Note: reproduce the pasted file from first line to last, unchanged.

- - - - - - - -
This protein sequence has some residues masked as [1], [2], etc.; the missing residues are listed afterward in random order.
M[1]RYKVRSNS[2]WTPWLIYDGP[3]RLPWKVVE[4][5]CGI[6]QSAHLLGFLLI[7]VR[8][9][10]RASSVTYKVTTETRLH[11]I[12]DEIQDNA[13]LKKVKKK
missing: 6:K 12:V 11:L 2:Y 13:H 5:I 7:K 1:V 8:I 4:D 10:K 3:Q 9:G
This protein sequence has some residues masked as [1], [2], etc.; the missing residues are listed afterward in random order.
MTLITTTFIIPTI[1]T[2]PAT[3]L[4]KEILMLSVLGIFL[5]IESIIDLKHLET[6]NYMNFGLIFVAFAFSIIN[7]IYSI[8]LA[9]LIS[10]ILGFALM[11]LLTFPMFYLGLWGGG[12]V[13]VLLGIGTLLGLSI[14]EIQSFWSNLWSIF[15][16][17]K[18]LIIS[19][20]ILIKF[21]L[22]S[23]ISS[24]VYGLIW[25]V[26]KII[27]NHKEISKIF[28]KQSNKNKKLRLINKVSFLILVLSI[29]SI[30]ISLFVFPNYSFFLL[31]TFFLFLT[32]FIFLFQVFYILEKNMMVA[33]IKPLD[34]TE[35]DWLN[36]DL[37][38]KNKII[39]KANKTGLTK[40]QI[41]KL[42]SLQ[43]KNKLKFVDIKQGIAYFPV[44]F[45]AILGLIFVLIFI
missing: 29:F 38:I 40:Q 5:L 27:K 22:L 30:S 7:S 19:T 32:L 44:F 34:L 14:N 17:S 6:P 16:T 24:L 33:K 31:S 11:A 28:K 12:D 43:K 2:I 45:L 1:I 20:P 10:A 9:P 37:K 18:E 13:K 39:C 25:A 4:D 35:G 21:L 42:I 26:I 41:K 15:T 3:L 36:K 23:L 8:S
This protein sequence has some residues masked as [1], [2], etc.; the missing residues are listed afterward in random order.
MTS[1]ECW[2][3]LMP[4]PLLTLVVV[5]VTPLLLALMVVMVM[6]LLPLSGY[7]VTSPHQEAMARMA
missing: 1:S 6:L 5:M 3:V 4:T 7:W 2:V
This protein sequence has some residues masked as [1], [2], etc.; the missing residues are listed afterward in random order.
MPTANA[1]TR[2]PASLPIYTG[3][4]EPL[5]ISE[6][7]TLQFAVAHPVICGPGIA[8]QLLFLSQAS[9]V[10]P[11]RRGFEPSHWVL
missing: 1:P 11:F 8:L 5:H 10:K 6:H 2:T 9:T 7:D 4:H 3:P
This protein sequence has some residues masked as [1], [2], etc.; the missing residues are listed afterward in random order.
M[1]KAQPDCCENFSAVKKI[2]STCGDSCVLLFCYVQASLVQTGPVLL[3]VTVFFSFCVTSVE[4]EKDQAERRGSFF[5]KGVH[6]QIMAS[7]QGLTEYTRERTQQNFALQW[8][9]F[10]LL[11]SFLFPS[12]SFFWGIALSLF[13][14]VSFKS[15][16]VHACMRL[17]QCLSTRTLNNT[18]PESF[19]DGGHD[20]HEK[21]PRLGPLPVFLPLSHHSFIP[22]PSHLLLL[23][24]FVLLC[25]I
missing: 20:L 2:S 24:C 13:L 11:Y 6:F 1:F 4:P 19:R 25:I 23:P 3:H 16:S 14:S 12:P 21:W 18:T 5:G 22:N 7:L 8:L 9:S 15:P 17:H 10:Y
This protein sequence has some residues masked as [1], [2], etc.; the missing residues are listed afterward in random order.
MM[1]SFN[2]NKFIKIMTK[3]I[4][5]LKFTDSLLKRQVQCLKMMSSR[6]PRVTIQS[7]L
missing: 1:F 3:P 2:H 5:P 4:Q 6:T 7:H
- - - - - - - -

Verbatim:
This protein sequence has some residues masked as [1], [2], etc.; the missing residues are listed afterward in random order.
M[1]RYKVRSNS[2]WTPWLIYDGP[3]RLPWKVVE[4][5]CGI[6]QSAHLLGFLLI[7]VR[8][9][10]RASSVTYKVTTETRLH[11]I[12]DEIQDNA[13]LKKVKKK
missing: 6:K 12:V 11:L 2:Y 13:H 5:I 7:K 1:V 8:I 4:D 10:K 3:Q 9:G
This protein sequence has some residues masked as [1], [2], etc.; the missing residues are listed afterward in random order.
MTLITTTFIIPTI[1]T[2]PAT[3]L[4]KEILMLSVLGIFL[5]IESIIDLKHLET[6]NYMNFGLIFVAFAFSIIN[7]IYSI[8]LA[9]LIS[10]ILGFALM[11]LLTFPMFYLGLWGGG[12]V[13]VLLGIGTLLGLSI[14]EIQSFWSNLWSIF[15][16][17]K[18]LIIS[19][20]ILIKF[21]L[22]S[23]ISS[24]VYGLIW[25]V[26]KII[27]NHKEISKIF[28]KQSNKNKKLRLINKVSFLILVLSI[29]SI[30]ISLFVFPNYSFFLL[31]TFFLFLT[32]FIFLFQVFYILEKNMMVA[33]IKPLD[34]TE[35]DWLN[36]DL[37][38]KNKII[39]KANKTGLTK[40]QI[41]KL[42]SLQ[43]KNKLKFVDIKQGIAYFPV[44]F[45]AILGLIFVLIFI
missing: 29:F 38:I 40:Q 5:L 27:K 22:L 30:S 7:S 19:T 32:L 44:F 34:L 14:N 17:S 6:P 16:T 24:L 33:K 31:S 11:A 28:K 12:D 43:K 2:I 45:L 1:I 20:P 10:A 9:P 37:K 18:E 13:K 39:C 25:A 4:D 35:G 21:L 42:I 26:I 41:K 15:T 3:L 36:K 23:L 8:S
This protein sequence has some residues masked as [1], [2], etc.; the missing residues are listed afterward in random order.
MTS[1]ECW[2][3]LMP[4]PLLTLVVV[5]VTPLLLALMVVMVM[6]LLPLSGY[7]VTSPHQEAMARMA
missing: 1:S 6:L 5:M 3:V 4:T 7:W 2:V
This protein sequence has some residues masked as [1], [2], etc.; the missing residues are listed afterward in random order.
MPTANA[1]TR[2]PASLPIYTG[3][4]EPL[5]ISE[6][7]TLQFAVAHPVICGPGIA[8]QLLFLSQAS[9]V[10]P[11]RRGFEPSHWVL
missing: 1:P 11:F 8:L 5:H 10:K 6:H 2:T 9:T 7:D 4:H 3:P
This protein sequence has some residues masked as [1], [2], etc.; the missing residues are listed afterward in random order.
M[1]KAQPDCCENFSAVKKI[2]STCGDSCVLLFCYVQASLVQTGPVLL[3]VTVFFSFCVTSVE[4]EKDQAERRGSFF[5]KGVH[6]QIMAS[7]QGLTEYTRERTQQNFALQW[8][9]F[10]LL[11]SFLFPS[12]SFFWGIALSLF[13][14]VSFKS[15][16]VHACMRL[17]QCLSTRTLNNT[18]PESF[19]DGGHD[20]HEK[21]PRLGPLPVFLPLSHHSFIP[22]PSHLLLL[23][24]FVLLC[25]I
missing: 20:L 2:S 24:C 13:L 11:Y 6:F 1:F 4:P 19:R 25:I 23:P 3:H 16:S 14:S 12:P 21:W 18:T 5:G 22:N 7:L 8:L 9:S 15:P 17:H 10:Y
This protein sequence has some residues masked as [1], [2], etc.; the missing residues are listed afterward in random order.
MM[1]SFN[2]NKFIKIMTK[3]I[4][5]LKFTDSLLKRQVQCLKMMSSR[6]PRVTIQS[7]L
missing: 1:F 3:P 2:H 5:P 4:Q 6:T 7:H